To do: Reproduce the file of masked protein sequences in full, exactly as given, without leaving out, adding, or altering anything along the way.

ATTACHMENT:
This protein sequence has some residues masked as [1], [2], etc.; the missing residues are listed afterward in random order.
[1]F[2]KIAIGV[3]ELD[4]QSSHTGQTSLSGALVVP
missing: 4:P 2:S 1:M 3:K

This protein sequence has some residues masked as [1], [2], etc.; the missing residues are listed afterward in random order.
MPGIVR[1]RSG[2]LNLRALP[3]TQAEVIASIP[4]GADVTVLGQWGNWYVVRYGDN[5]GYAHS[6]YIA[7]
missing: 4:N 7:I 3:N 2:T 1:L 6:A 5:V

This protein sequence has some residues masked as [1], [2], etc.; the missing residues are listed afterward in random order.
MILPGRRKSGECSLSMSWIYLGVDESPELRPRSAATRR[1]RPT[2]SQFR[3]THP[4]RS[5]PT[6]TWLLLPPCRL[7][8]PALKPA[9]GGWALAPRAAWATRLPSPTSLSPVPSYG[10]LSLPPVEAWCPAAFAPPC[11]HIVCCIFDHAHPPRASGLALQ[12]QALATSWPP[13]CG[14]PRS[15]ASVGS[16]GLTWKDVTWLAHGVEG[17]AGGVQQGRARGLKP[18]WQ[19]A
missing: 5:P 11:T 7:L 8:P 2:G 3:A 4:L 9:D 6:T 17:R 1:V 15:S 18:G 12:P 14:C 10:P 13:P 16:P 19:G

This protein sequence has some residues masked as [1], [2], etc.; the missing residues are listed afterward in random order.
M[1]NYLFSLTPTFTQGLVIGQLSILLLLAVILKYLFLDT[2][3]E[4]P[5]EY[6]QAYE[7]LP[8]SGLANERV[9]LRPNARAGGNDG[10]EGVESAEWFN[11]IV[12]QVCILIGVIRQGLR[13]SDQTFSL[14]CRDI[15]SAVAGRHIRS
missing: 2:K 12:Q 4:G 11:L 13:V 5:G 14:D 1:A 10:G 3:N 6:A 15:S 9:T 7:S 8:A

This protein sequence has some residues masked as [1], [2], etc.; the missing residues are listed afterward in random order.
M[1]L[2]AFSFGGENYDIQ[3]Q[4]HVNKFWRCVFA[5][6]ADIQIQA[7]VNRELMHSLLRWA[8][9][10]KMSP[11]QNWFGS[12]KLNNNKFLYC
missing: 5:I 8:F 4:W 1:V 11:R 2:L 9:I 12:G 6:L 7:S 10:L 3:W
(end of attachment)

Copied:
This protein sequence has some residues masked as [1], [2], etc.; the missing residues are listed afterward in random order.
[1]F[2]KIAIGV[3]ELD[4]QSSHTGQTSLSGALVVP
missing: 4:P 2:S 1:M 3:K

This protein sequence has some residues masked as [1], [2], etc.; the missing residues are listed afterward in random order.
MPGIVR[1]RSG[2]LNLRALP[3]TQAEVIASIP[4]GADVTVLGQWGNWYVVRYGDN[5]GYAHS[6]YIA[7]
missing: 4:N 7:I 3:N 2:T 1:L 6:A 5:V

This protein sequence has some residues masked as [1], [2], etc.; the missing residues are listed afterward in random order.
MILPGRRKSGECSLSMSWIYLGVDESPELRPRSAATRR[1]RPT[2]SQFR[3]THP[4]RS[5]PT[6]TWLLLPPCRL[7][8]PALKPA[9]GGWALAPRAAWATRLPSPTSLSPVPSYG[10]LSLPPVEAWCPAAFAPPC[11]HIVCCIFDHAHPPRASGLALQ[12]QALATSWPP[13]CG[14]PRS[15]ASVGS[16]GLTWKDVTWLAHGVEG[17]AGGVQQGRARGLKP[18]WQ[19]A
missing: 5:P 11:T 7:L 8:P 2:G 3:A 4:L 9:D 6:T 17:R 1:V 15:S 18:G 12:P 14:C 10:P 13:P 16:P 19:G

This protein sequence has some residues masked as [1], [2], etc.; the missing residues are listed afterward in random order.
M[1]NYLFSLTPTFTQGLVIGQLSILLLLAVILKYLFLDT[2][3]E[4]P[5]EY[6]QAYE[7]LP[8]SGLANERV[9]LRPNARAGGNDG[10]EGVESAEWFN[11]IV[12]QVCILIGVIRQGLR[13]SDQTFSL[14]CRDI[15]SAVAGRHIRS
missing: 2:K 12:Q 4:G 11:L 13:V 5:G 14:D 1:A 10:G 3:N 6:A 15:S 9:T 7:S 8:A

This protein sequence has some residues masked as [1], [2], etc.; the missing residues are listed afterward in random order.
M[1]L[2]AFSFGGENYDIQ[3]Q[4]HVNKFWRCVFA[5][6]ADIQIQA[7]VNRELMHSLLRWA[8][9][10]KMSP[11]QNWFGS[12]KLNNNKFLYC
missing: 5:I 8:F 4:W 1:V 11:R 2:L 9:I 12:G 6:L 7:S 10:L 3:W